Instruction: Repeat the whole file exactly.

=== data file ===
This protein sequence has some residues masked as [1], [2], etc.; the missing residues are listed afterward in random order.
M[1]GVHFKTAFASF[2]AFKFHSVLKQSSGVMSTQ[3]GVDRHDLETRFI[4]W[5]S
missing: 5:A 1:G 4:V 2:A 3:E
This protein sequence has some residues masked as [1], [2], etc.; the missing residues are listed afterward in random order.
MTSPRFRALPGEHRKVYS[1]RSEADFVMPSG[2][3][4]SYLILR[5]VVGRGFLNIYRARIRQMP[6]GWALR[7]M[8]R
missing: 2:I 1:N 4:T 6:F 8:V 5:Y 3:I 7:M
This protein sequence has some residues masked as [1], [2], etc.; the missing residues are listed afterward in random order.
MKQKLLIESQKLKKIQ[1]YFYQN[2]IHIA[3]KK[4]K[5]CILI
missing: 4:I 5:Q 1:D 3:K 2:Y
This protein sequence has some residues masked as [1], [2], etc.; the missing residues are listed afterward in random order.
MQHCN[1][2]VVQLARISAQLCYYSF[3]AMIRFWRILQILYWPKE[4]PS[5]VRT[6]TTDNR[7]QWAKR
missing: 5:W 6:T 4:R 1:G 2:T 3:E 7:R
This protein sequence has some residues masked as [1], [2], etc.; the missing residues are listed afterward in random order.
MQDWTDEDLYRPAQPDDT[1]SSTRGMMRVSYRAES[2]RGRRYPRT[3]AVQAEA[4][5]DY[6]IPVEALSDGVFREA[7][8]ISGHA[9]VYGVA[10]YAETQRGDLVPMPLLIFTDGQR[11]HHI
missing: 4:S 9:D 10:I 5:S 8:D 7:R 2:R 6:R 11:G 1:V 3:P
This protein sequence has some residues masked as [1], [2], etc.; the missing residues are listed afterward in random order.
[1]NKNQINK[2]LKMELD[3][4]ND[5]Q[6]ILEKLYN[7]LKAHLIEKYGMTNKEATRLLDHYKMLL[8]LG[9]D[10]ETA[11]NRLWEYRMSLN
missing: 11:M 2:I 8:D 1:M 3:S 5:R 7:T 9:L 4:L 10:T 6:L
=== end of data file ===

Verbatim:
This protein sequence has some residues masked as [1], [2], etc.; the missing residues are listed afterward in random order.
M[1]GVHFKTAFASF[2]AFKFHSVLKQSSGVMSTQ[3]GVDRHDLETRFI[4]W[5]S
missing: 5:A 1:G 4:V 2:A 3:E
This protein sequence has some residues masked as [1], [2], etc.; the missing residues are listed afterward in random order.
MTSPRFRALPGEHRKVYS[1]RSEADFVMPSG[2][3][4]SYLILR[5]VVGRGFLNIYRARIRQMP[6]GWALR[7]M[8]R
missing: 2:I 1:N 4:T 6:F 8:V 5:Y 3:I 7:M
This protein sequence has some residues masked as [1], [2], etc.; the missing residues are listed afterward in random order.
MKQKLLIESQKLKKIQ[1]YFYQN[2]IHIA[3]KK[4]K[5]CILI
missing: 4:I 5:Q 1:D 3:K 2:Y
This protein sequence has some residues masked as [1], [2], etc.; the missing residues are listed afterward in random order.
MQHCN[1][2]VVQLARISAQLCYYSF[3]AMIRFWRILQILYWPKE[4]PS[5]VRT[6]TTDNR[7]QWAKR
missing: 5:W 6:T 4:R 1:G 2:T 3:E 7:R
This protein sequence has some residues masked as [1], [2], etc.; the missing residues are listed afterward in random order.
MQDWTDEDLYRPAQPDDT[1]SSTRGMMRVSYRAES[2]RGRRYPRT[3]AVQAEA[4][5]DY[6]IPVEALSDGVFREA[7][8]ISGHA[9]VYGVA[10]YAETQRGDLVPMPLLIFTDGQR[11]HHI
missing: 4:S 9:D 10:I 5:S 8:D 7:R 2:R 6:R 11:G 1:V 3:P
This protein sequence has some residues masked as [1], [2], etc.; the missing residues are listed afterward in random order.
[1]NKNQINK[2]LKMELD[3][4]ND[5]Q[6]ILEKLYN[7]LKAHLIEKYGMTNKEATRLLDHYKMLL[8]LG[9]D[10]ETA[11]NRLWEYRMSLN
missing: 11:M 2:I 8:D 1:M 3:S 5:R 7:T 9:L 4:L 10:T 6:L